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Introducing: The Sentry

Today the Enough Project launched The Sentry, an initiative co-founded by George Clooney and John Prendergast that seeks to dismantle the networks of perpetrators, facilitators, and enablers who fund and profit from Africa’s deadliest conflicts. With The Sentry, Enough hopes to lend greater support to broader accountability measures as well as provide leverage to peace efforts aimed at ending Africa’s deadliest conflicts.

CNN Op-ed: Sanctions Threats Are Not Enough

Editor's Note: This op-ed originally appeared on CNN.com on June 25, 2015 and was written by Satellite Sentinel Project co-founders George Clooney and John Prendergast and Enough Project Policy Analyst Akshaya Kumar. Their piece argues that since greed is driving the calculations of South Sudan’s government and rebel leaders, the surest route to peace is by hitting them in their wallets with biting sanctions.

The scale of the crisis facing South Sudan is hard to comprehend -- 2 million people have been displaced as the country has tumbled back into a greed-driven war that has also left almost half the population without enough food to eat.

New York Times Op-Ed George Clooney on Darfur

Editor's Note: This op-ed was written by George Clooney, John Prendergast and Akshaya Kumar and originally appeared on The New York Times as "George Clooney on Sudan’s Rape of Darfur" on February 25, 2015.

Grand Theft Global - Prosecuting the War Crime of Natural Resource Pillage in the Democratic Republic of the Congo

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Executive summary

From the Islamic State of Iraq and the Levant (ISIL) to the Lord’s Resistance Army (LRA) to Al-Shabaab, many of the world’s most infamous and destabilizing armed actors today finance their activities in part through the illegal exploitation and trade of natural resources. Theft in the context of armed conflict constitutes the war crime of pillage, which is punishable in most domestic jurisdictions and at the International Criminal Court (ICC).

Extermination By Design: The Case for Crimes Against Humanity In Sudan's Nuba Mountains

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Our policy analyst Akshaya Kumar argues that the desperate situation of the people in rebel-controlled areas, the Sudanese government’s aid blockade, and indiscriminate attacks on civilians, along with statements recently attributed to senior commanders in the government forces, lay the foundation for a case of crimes against humanity by extermination.
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Introduction

For three years, the government of Sudan has refused to grant humanitarian agencies entry into rebel-controlled areas of its war-torn South Kordofan state. Despite numerous requests for permission to serve needy populations in these areas, Sudan’s government continues to deny hundreds of thousands of vulnerable civilians life-saving assistance. At the same time, the government has exacerbated the humanitarian crisis by accelerating its own aerial bombardment campaign and ground attacks in these areas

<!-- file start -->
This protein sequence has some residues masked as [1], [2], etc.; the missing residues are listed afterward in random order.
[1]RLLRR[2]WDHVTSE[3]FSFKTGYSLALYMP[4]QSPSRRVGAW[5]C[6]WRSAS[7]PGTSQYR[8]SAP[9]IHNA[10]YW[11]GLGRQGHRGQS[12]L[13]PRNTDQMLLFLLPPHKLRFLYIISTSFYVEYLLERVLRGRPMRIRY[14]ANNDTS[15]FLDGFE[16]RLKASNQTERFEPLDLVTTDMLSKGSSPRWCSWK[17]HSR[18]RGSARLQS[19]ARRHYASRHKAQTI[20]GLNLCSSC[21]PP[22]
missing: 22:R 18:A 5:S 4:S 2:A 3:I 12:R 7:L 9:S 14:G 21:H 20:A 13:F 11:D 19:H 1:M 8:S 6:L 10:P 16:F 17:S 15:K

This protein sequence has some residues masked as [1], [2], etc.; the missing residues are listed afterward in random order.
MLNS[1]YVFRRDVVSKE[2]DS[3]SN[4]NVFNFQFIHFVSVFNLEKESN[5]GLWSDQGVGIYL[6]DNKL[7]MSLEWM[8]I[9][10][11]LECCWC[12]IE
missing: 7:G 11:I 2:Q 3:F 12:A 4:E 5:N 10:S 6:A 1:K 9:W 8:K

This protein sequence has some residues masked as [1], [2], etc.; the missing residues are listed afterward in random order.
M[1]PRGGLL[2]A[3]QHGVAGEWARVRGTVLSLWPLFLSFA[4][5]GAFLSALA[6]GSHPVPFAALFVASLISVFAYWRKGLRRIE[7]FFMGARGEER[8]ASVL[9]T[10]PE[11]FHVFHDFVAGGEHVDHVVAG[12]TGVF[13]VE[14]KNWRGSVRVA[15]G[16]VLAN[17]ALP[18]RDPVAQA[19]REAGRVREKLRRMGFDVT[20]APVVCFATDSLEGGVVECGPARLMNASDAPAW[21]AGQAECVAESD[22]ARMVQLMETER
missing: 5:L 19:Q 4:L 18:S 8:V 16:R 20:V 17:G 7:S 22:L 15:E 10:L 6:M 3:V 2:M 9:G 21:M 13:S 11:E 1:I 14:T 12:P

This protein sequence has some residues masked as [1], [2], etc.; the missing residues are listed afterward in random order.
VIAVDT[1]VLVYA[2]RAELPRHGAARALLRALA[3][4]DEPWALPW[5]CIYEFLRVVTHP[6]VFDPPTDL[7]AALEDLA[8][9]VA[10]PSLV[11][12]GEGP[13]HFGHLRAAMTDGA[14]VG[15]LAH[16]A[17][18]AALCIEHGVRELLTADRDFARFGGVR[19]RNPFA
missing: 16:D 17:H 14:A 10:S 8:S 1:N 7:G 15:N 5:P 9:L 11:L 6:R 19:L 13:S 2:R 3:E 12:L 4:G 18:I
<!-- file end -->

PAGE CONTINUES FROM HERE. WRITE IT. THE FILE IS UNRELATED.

Life Under Siege: South Kordofan Needs Assessment

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For the third year running, the Enough Project is publishing a needs assessment conducted by anonymous researchers with access to rebel-held parts of Sudan’s South Kordofan state. An independent humanitarian expert has endorsed the methodology of the study, “Life Under Siege” which paints a holistic picture of a place where internationals are not given permission to enter.
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Executive Summary

For more than three years, South Kordofan state in Sudan has been the fighting grounds of an armed conflict between the Sudan Armed Forces (SAF) and the Sudan People’s Liberation Army-North (SPLA-N). This conflict has had a heavy cost on civilians living in the region, as they have had to endure heavy aerial bombardments, which have led to mass casualties, and have seriously disrupted farming and food production—the key livelihood activity and means of survival in the area.

New Report on South Sudan: Spoils of War, Spoilers of Peace

South Sudan’s civil war is a consequence of a power struggle between President Salva Kiir and former Vice-President Riek Machar and their respective supporters. Nine months into the deadly conflict, the parties remain committed to a military “solution,” despite repeated pledges to put down their weapons.

NGOs Release Joint Statement to Participants of UNGA’s Ministerial High-Level Meeting on South Sudan

On the occasion of the September 25 Ministerial High-Level Meeting on South Sudan during the 69th Session of the United Nations General Assembly, 19 non-governmental organizations released a joint statement on the conflict in South Sudan. The Enough Project, along with 18 other organizations, emphasized the role that the international community must play in the creation of peace by enhancing leverage over the warring parties. The statement reads:

Enough Forum: Watching the Bubble Burst

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Executive Summary

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